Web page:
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Warm Up Simplify each expression. Round to the nearest whole number if necessary. 1. 3 2 2. 5 4 3. 2(3) 3 4. 9 5. –5(2) 5 6. 54 –32 –160 7. 100(0.5) 2 8. 3000(0.95) 8 625 25 1990

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Exponential Functions

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Evaluate exponential functions. Identify and graph exponential functions. Objectives

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Exponential function Vocabulary

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The table and the graph show an insect population that increases over time.

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A function rule that describes the pattern above is f(x) = 2(3) x. This type of function, in which the independent variable appears in an exponent, is an exponential function. Notice that 2 is the starting population and 3 is the amount by which the population is multiplied each day.

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Example 1A: Evaluating an Exponential Function The function f(x) = 500(1.035) x models the amount of money in a certificate of deposit after x years. How much money will there be in 6 years? f(x) = 500(1.035) x f(6) = 500(1.035) 6 = 500(1.229) = 614.63 Write the function. Substitute 6 for x. Evaluate 1.035 6. Multiply. There will be $614.63 in 6 years.

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Example 1B: Evaluating an Exponential Function The function f(x) = 200,000(0.98) x, where x is the time in years, models the population of a city. What will the population be in 7 years? f(x) = 200,000(0.98) x f(7) = 200,000(0.98) 7 173,625 Substitute 7 for x. Use a calculator. Round to the nearest whole number. The population will be about 173,625 in 7 years.

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Try 1 The function f(x) = 8(0.75) X models the width of a photograph in inches after it has been reduced by 25% x times. What is the width of the photograph after it has been reduced 3 times? f(x) = 8(0.75) x f(3) = 8(0.75) 3 = 3.375 Substitute 3 for x. Use a calculator. The size of the picture will be reduced to a width of 3.375 inches.

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Remember that linear functions have constant first differences and quadratic functions have constant second differences. Exponential functions do not have constant differences, but they do have constant ratios. As the x-values increase by a constant amount, the y-values are multiplied by a constant amount. This amount is the constant ratio and is the value of b in f(x) = ab x.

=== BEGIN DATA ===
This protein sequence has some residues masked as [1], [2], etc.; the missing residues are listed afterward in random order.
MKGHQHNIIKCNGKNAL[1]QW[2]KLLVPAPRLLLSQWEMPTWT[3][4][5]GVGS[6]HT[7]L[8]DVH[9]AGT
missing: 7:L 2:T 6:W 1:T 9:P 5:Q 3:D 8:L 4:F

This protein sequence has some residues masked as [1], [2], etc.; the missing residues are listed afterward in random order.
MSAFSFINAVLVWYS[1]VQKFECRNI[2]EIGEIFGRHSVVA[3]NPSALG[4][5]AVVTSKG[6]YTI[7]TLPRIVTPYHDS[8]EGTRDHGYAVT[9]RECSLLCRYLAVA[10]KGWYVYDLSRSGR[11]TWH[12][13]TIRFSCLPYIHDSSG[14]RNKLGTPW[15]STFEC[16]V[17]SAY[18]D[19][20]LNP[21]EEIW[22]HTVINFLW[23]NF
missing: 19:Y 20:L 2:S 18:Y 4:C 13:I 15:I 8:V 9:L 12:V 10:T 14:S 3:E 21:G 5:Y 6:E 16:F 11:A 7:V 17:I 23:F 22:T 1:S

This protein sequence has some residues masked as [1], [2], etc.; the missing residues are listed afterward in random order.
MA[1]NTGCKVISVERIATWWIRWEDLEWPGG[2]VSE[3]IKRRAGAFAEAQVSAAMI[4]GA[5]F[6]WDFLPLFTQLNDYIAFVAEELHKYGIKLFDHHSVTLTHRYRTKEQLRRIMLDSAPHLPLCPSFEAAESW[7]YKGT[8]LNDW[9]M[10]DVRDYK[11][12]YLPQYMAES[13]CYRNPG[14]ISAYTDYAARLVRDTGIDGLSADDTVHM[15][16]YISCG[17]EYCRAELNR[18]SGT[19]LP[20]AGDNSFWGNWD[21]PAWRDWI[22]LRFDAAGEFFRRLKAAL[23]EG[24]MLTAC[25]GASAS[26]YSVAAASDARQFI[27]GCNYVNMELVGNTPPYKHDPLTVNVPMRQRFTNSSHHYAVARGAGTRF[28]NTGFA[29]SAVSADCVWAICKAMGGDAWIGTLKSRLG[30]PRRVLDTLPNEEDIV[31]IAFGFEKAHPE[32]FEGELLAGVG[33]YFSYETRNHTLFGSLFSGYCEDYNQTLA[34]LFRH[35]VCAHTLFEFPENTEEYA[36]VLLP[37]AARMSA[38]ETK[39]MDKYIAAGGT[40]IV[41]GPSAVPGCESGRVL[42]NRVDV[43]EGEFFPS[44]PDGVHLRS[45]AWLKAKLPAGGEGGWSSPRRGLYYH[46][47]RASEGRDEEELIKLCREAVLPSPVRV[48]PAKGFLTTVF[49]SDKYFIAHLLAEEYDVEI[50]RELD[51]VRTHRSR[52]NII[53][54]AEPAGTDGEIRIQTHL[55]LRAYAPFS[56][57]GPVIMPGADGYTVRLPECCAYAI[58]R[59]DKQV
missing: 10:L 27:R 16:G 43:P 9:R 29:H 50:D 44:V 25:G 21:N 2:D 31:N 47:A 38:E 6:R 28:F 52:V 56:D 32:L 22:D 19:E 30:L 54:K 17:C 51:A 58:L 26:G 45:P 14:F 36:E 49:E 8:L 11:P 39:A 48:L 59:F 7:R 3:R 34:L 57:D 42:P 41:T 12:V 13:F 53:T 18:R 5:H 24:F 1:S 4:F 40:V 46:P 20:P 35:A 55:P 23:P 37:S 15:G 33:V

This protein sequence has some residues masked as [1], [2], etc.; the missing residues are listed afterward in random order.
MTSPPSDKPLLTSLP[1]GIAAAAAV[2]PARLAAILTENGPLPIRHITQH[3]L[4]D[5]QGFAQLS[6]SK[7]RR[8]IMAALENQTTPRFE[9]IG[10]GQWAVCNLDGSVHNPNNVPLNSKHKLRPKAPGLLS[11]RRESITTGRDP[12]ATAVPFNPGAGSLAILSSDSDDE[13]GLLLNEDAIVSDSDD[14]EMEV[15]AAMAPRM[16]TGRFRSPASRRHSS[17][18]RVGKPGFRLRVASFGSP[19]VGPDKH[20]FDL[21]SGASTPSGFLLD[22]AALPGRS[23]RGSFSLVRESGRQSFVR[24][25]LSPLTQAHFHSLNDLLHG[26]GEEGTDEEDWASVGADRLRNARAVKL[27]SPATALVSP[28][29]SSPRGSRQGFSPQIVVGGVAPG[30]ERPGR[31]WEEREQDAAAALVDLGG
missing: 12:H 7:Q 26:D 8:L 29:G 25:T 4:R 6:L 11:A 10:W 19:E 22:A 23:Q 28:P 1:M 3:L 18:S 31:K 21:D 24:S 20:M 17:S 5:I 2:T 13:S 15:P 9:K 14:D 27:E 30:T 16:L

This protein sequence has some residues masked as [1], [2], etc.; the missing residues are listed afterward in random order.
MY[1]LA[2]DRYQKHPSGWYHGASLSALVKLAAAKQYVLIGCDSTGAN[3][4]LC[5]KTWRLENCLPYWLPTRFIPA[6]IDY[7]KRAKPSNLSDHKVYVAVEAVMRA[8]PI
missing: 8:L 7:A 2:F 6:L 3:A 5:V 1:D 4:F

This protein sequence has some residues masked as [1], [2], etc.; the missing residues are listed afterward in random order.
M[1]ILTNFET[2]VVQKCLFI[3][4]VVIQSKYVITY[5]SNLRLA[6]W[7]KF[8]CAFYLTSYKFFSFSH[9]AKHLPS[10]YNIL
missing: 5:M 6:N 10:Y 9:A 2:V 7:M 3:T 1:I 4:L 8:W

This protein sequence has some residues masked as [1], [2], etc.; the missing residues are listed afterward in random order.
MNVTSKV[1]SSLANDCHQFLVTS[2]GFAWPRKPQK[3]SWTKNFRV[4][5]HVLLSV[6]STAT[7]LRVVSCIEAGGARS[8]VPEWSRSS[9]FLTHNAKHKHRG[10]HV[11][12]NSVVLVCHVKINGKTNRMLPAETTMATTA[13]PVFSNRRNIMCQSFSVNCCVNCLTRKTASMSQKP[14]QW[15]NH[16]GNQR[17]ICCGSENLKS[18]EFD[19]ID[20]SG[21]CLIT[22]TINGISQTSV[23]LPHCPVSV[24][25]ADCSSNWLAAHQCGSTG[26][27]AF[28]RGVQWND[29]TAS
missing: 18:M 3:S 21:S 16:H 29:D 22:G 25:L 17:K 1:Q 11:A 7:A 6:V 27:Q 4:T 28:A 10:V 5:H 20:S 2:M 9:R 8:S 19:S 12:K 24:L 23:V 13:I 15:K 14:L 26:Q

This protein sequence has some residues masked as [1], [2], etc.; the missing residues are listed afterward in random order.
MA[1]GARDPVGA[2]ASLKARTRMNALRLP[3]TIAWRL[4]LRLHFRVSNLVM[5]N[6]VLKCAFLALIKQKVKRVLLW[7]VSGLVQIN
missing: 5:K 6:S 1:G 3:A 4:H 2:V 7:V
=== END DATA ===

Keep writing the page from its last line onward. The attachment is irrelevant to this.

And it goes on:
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Example 2A: Identifying an Exponential Function Tell whether each set of ordered pairs satisfies an exponential function. Explain your answer. {(0, 4), (1, 12), (2, 36), (3, 108)} This is an exponential function. As the x-values increase by a constant amount, the y-values are multiplied by a constant amount. xy 04 112 236 3108 3 + 1

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Example 2B: Identifying an Exponential Function Tell whether each set of ordered pairs satisfies an exponential function. Explain your answer. {(–1, –64), (0, 0), (1, 64), (2, 128)} This is not an exponential function. As the x-values increase by a constant amount, the y-values are not multiplied by a constant amount. xy –1–64 00 164 2128 + 1 + 64

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Try 2a Tell whether each set of ordered pairs satisfies an exponential function. Explain your answer. {(–1, 1), (0, 0), (1, 1), (2, 4)} xy –11 00 11 24 + 1 + 3 – 1 This is not an exponential function. As the x-values increase by a constant amount, the y-values are not multiplied by a constant amount.

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Try 2b Tell whether each set of ordered pairs satisfies an exponential function. Explain your answer. {(–2, 4), (–1, 2), (0, 1), (1, 0.5)} xy –24 –12 01 10.5 + 1 0.5 This is an exponential function. As the x-values increase by a constant amount, the y-values are multiplied by a constant amount.

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Graphs of Exponential Functions a > 0 For y = ab x, if b > 1, then the graph will have one of these shapes. For y = ab x, if 0 < b < 1, then the graph will have one of these shapes. a < 0 The box summarizes the general shapes of exponential function graphs.

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